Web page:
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Author Topic: John Carmack on Governmnet  (Read 1441 times)
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November 10, 2010, 03:03:19 AM

In case you don’t know who John Carmack is, he’s the famous 3D game programmer that gave us Doom and Quake.

Seems like he might be a bit of a libertarian too.


John Carmack on 10-28-2010

Almost everything that I write publicly is about technical details in software or aerospace, and the points are usually not very contentious.  I’m going to go out on a limb today and talk about a much more banal topic -– government.  This is sort of an open letter to my mother and stepfather, who are intelligent people, but we don’t see eye to eye on political issues.  A couple brief conversations a year during visits doesn’t really establish much, and I have wanted to make a more carefully considered set of points.

I had nearly disqualified myself from discuss politics by not bothering to cast a vote for almost 20 years after I was legally able to.  I was busy.  I paid millions of dollars of taxes without any dodges, and just focused on my work.  Listening to political speeches full of carefully calculated rhetoric is almost physically painful to me, and I diligently avoided it.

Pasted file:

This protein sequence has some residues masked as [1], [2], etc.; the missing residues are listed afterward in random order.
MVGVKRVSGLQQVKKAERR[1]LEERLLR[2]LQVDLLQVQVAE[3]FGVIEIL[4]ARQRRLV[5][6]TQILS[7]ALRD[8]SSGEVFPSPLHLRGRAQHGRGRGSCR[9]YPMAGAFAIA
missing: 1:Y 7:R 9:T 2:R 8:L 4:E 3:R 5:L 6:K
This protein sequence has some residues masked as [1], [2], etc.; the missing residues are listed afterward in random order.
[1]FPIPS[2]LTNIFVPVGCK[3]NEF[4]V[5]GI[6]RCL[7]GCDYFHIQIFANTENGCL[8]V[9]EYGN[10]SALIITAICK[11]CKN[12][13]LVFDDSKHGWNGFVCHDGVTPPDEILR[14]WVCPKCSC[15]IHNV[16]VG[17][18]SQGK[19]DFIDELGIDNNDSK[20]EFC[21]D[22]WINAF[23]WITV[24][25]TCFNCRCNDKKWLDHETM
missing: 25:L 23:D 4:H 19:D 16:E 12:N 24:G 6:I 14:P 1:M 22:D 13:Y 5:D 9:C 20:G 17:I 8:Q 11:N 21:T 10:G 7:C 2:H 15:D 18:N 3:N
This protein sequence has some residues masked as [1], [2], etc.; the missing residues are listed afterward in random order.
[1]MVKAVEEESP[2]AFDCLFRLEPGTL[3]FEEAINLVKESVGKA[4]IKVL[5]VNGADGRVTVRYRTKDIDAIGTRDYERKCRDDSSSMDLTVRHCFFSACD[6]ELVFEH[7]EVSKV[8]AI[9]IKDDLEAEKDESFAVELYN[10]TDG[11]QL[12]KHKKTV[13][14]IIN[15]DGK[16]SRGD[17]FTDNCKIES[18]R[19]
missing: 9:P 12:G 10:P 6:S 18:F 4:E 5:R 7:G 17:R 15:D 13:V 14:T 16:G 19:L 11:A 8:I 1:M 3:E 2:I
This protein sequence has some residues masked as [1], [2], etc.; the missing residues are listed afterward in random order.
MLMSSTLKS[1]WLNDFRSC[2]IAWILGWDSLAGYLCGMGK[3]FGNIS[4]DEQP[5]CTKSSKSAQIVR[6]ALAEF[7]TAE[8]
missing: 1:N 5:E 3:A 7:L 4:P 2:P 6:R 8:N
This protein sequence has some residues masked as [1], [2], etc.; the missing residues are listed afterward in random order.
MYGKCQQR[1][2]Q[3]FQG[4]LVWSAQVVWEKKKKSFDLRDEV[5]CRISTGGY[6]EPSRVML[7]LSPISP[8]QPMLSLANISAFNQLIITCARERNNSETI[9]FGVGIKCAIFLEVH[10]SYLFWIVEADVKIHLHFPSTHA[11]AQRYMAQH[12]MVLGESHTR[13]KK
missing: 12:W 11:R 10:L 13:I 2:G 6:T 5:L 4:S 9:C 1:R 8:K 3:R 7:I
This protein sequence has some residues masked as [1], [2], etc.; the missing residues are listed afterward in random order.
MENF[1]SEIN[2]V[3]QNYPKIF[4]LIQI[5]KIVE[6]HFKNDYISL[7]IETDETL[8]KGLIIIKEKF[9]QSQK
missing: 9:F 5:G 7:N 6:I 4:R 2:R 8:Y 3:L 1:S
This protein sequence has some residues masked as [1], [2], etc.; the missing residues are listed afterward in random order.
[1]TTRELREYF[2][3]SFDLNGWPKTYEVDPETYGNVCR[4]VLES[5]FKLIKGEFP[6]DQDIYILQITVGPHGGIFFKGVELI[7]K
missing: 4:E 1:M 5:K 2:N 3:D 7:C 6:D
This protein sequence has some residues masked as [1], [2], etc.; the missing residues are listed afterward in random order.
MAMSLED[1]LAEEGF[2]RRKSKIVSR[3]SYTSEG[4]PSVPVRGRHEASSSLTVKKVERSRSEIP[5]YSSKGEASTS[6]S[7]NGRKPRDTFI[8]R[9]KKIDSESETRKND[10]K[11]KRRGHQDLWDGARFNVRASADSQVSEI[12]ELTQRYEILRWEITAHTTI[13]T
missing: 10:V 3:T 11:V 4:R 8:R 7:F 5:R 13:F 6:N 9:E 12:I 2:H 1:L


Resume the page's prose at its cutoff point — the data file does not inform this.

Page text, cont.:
A couple things slowly brought me around to paying more attention.  A computer game company doesn’t need to have much to do with the government, but a company that flies rocket ships is a different matter.  Due to Armadillo Aerospace, in the last decade I have observed and interacted with a lot of different agencies, civil servants, and congressmen, and I have collected enough data points to form some opinions.  The second thing that has changed for me is becoming a father; with two young sons, I think more about how the world might look in twenty or thirty years when they are adults.

I am an optimist on almost all fronts.  Throughout history, there have always been those that argue that the world is going to hell, yet here we are, better off than any previous generation.  Not only are things pretty damn good, but there is a lot of positive inertia that makes it likely that things will continue to  improve for quite some time.  We aren’t balanced at a precipice, where the result of any given election can pitch us into darkness.

However, trends do matter.  Small, nearly painless losses accumulate over the years, and the world can slowly change into something you don’t want while you weren’t paying attention.  It doesn’t take a cataclysmic crash, just a slow accretion of over regulation, taxation, and dependency that chokes the vibrant processes that produce wealth and growth.  Without growth, you get a zero sum game of fighting over the pie that breeds all sorts of problems in government and society.